Today it seems like there’s an application for everything, and the moment we find that there isn’t an app for something, we just go ahead and build it. Beyond just a reflection of our behavior as device users, what is really happening here is a glut of applications that are coming out to solve every need for every person with an app enabled device.
Whether the applications are designed to handle a single element of a larger system, like an inventory application that taps into an ERP, or an application is comprehensive, there is one thing that ultimately separates apps that are appreciated, adopted, and drive business productivity from the rest—and that one thing is user experience.
We have all heard the hyperbole around customer experience, employee experience, and how people are no longer interested in products, but rather they seek experiences. While your opinion on whether or not this is how you buy, when it comes to the workplace, the facts support this focus on user experience. Employees who find value in the mobile applications they use to help them do their jobs on a day-to-day basis are also bringing significant value back to the company. In a recent CITO study, they found that mobile adoption was driving greater than 30 percent improvement in business processes and a 23 percent increase in employee productivity. There is no way that a business can get that kind of return on the applications they use in business operations if the apps don’t overall create a better experience for employees.
So how does a business create an application that delivers on this concept of better user experience? It turns out that the process is really quite achievable but it is critical that two things that are often overlooked in app development find their way to the front and center.
- Discovery. Oftentimes, when an application fails to meet the mark, what really has happened is that the application team didn’t truly understand what was wanted and needed from the field (read that: from the folks who would actually be using the app). When input from users is either limited (or, in many cases, non-existent), the developers are often building from a blueprint or a use case they create, and trying to think for the user, rather than using feedback from the user to build that blueprint in the first place. Sometimes this works, but in most cases, the process for building tools that will be utilized by employees takes a true understanding that can only come from a collaborative discovery experience where the users current needs and input are integrated into the design and development process from the onset, and every step of the way.
- Designing for User Experience. In order to truly make an application that your users will adopt, you need to have an acute understanding of not what the user needs, but also how they will use it. The development team needs to have a thorough understanding of what happens when throughout the process for the user, and what the ultimate goal of the user is. . While much of this may be discussed in the discovery phase, the importance of great UX design cannot be overlooked. Not spending enough time thinking about UX design often results in an app that has all that your employees are asking for, but lack the user experience required to have them become widely adopted and utilized. Everything from Interaction Design Patterns, to Corporate Style Guides, to having the right Visual Design Templates can impact whether or not an application meets the desired user experience.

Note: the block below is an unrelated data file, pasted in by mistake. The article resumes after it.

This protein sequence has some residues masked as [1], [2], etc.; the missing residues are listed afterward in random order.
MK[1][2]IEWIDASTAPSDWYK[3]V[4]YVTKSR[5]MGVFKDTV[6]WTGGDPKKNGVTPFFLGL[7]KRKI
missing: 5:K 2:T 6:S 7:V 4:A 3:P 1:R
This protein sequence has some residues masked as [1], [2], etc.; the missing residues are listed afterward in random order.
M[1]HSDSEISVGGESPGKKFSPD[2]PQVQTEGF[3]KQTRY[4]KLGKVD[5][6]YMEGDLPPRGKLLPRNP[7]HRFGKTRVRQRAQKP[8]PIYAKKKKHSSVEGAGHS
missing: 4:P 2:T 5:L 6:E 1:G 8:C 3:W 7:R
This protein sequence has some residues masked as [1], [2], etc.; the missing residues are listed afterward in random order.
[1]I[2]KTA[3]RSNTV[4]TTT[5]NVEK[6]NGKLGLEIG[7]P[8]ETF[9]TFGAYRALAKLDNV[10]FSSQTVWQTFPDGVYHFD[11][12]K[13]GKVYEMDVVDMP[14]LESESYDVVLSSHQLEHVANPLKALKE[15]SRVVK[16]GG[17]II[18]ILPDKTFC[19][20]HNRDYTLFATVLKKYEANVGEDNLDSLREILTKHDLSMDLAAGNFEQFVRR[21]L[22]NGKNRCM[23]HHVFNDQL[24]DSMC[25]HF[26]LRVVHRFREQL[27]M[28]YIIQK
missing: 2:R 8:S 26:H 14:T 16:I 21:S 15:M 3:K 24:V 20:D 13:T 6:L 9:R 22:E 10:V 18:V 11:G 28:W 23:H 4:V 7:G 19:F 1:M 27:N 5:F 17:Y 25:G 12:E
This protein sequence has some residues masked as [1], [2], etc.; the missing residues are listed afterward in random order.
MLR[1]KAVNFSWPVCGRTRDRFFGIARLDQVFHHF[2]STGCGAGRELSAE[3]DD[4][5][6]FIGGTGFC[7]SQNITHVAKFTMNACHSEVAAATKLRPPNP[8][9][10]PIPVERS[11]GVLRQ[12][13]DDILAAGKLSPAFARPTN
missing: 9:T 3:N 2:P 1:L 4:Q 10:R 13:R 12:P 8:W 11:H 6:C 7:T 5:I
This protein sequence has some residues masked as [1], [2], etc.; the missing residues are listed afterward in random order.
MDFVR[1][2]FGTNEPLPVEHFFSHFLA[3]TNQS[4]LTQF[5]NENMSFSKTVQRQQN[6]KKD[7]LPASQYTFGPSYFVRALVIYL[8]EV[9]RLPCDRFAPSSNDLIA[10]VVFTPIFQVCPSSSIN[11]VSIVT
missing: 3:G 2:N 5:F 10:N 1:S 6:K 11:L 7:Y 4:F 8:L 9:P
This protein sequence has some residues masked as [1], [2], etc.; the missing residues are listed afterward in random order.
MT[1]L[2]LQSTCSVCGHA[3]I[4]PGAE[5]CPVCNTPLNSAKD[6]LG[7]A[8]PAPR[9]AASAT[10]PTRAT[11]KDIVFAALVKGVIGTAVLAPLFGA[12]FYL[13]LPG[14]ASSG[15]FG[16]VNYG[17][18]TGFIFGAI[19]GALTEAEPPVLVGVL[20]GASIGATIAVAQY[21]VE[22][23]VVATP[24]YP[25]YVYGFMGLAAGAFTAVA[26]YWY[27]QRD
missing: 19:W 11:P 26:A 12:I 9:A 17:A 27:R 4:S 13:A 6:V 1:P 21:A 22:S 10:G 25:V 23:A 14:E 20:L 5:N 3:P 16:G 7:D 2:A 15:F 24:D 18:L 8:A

There is no doubt that business applications are going to pave the way for enterprises to be faster and more agile with their workforce and it’s an exciting time for IT teams working on these kinds of initiatives. As more IoT, big data, cognitive computing and other tech trends continue to drive technology forward, apps will be one of the key gateways between business information and business productivity. However, if organizations seek to design business applications that will serve their users and take their productivity to the next level, proper collaboration in the design phase and a well thought out user experience will serve as differentiation between apps that transform and apps that merely distract.
Today, business applications can be developed quickly and efficiently with tools like SAP’s Hana Cloud Platform and their business application development suite, which allows the development of business-ready applications launched and deployed to the cloud in only minutes. Hard to believe? Watch me build an application in real time at Mobile World Congress 2016. From start to finish in less than 20 minutes!
Daniel Newman is the Principal Analyst of Futurum Research and the CEO of Broadsuite Media Group. Living his life at the intersection of people and technology, Daniel works with the world’s largest technology brands exploring Digital Transformation and how it is influencing the enterprise. From Big Data to IoT to Cloud Computing, Newman makes the connections between business, people and tech that are required for companies to benefit most from their technology projects, which leads to his ideas regularly being cited in CIO.Com, CIO Review and hundreds of other sites across the world. A 5x Best Selling Author including his most recent “Building Dragons: Digital Transformation in the Experience Economy,” Daniel is also a Forbes, Entrepreneur and Huffington Post Contributor. MBA and Graduate Adjunct Professor, Daniel Newman is a Chicago Native and his speaking takes him around the world each year as he shares his vision of the role technology will play in our future.